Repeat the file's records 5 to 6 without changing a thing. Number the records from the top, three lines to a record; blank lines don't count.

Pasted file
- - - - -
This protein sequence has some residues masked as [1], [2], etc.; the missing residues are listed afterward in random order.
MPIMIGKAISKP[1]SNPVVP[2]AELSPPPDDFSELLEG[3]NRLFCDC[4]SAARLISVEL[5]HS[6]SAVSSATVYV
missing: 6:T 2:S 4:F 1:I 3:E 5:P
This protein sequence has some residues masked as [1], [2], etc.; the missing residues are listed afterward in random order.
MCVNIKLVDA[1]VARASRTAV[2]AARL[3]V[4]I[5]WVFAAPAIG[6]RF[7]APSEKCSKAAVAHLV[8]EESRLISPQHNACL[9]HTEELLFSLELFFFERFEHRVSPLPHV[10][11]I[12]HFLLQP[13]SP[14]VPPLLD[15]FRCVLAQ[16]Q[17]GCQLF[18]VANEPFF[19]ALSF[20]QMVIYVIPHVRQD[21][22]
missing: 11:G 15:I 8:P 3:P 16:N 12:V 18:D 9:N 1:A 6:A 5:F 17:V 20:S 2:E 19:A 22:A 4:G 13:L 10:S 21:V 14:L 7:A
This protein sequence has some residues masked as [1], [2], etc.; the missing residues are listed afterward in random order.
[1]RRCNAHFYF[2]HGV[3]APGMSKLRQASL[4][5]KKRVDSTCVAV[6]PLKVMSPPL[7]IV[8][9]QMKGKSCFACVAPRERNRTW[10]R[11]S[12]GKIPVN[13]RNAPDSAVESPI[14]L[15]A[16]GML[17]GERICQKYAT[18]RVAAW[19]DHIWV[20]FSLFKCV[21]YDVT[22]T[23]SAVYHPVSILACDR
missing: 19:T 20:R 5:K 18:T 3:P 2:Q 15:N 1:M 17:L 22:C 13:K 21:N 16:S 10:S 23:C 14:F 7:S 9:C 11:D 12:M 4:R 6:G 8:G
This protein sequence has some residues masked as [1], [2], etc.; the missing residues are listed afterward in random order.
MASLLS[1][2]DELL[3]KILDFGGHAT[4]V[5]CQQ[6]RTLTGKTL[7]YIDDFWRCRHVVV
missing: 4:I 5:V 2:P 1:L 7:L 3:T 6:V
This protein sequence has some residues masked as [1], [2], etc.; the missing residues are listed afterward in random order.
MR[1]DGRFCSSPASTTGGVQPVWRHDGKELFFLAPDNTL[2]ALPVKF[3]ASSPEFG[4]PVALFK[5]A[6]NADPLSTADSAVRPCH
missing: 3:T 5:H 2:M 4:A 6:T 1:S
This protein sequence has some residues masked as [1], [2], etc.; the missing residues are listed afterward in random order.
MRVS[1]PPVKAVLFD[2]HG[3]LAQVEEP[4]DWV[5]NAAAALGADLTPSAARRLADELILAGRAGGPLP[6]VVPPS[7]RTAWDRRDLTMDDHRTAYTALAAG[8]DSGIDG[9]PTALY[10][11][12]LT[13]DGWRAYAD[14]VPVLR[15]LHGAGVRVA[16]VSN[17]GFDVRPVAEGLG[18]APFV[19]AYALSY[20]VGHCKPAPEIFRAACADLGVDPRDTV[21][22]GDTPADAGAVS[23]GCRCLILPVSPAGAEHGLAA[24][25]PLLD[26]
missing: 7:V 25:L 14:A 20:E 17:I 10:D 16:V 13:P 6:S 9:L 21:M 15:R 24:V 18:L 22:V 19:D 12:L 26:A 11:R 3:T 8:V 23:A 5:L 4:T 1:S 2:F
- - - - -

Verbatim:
This protein sequence has some residues masked as [1], [2], etc.; the missing residues are listed afterward in random order.
MR[1]DGRFCSSPASTTGGVQPVWRHDGKELFFLAPDNTL[2]ALPVKF[3]ASSPEFG[4]PVALFK[5]A[6]NADPLSTADSAVRPCH
missing: 3:T 5:H 2:M 4:A 6:T 1:S
This protein sequence has some residues masked as [1], [2], etc.; the missing residues are listed afterward in random order.
MRVS[1]PPVKAVLFD[2]HG[3]LAQVEEP[4]DWV[5]NAAAALGADLTPSAARRLADELILAGRAGGPLP[6]VVPPS[7]RTAWDRRDLTMDDHRTAYTALAAG[8]DSGIDG[9]PTALY[10][11][12]LT[13]DGWRAYAD[14]VPVLR[15]LHGAGVRVA[16]VSN[17]GFDVRPVAEGLG[18]APFV[19]AYALSY[20]VGHCKPAPEIFRAACADLGVDPRDTV[21][22]GDTPADAGAVS[23]GCRCLILPVSPAGAEHGLAA[24][25]PLLD[26]
missing: 7:V 25:L 14:A 20:E 17:I 10:D 16:V 13:P 6:S 9:L 21:M 15:R 24:V 18:L 22:V 19:D 12:L 26:A 11:R 3:T 8:V 23:A 5:L 4:T 1:S 2:F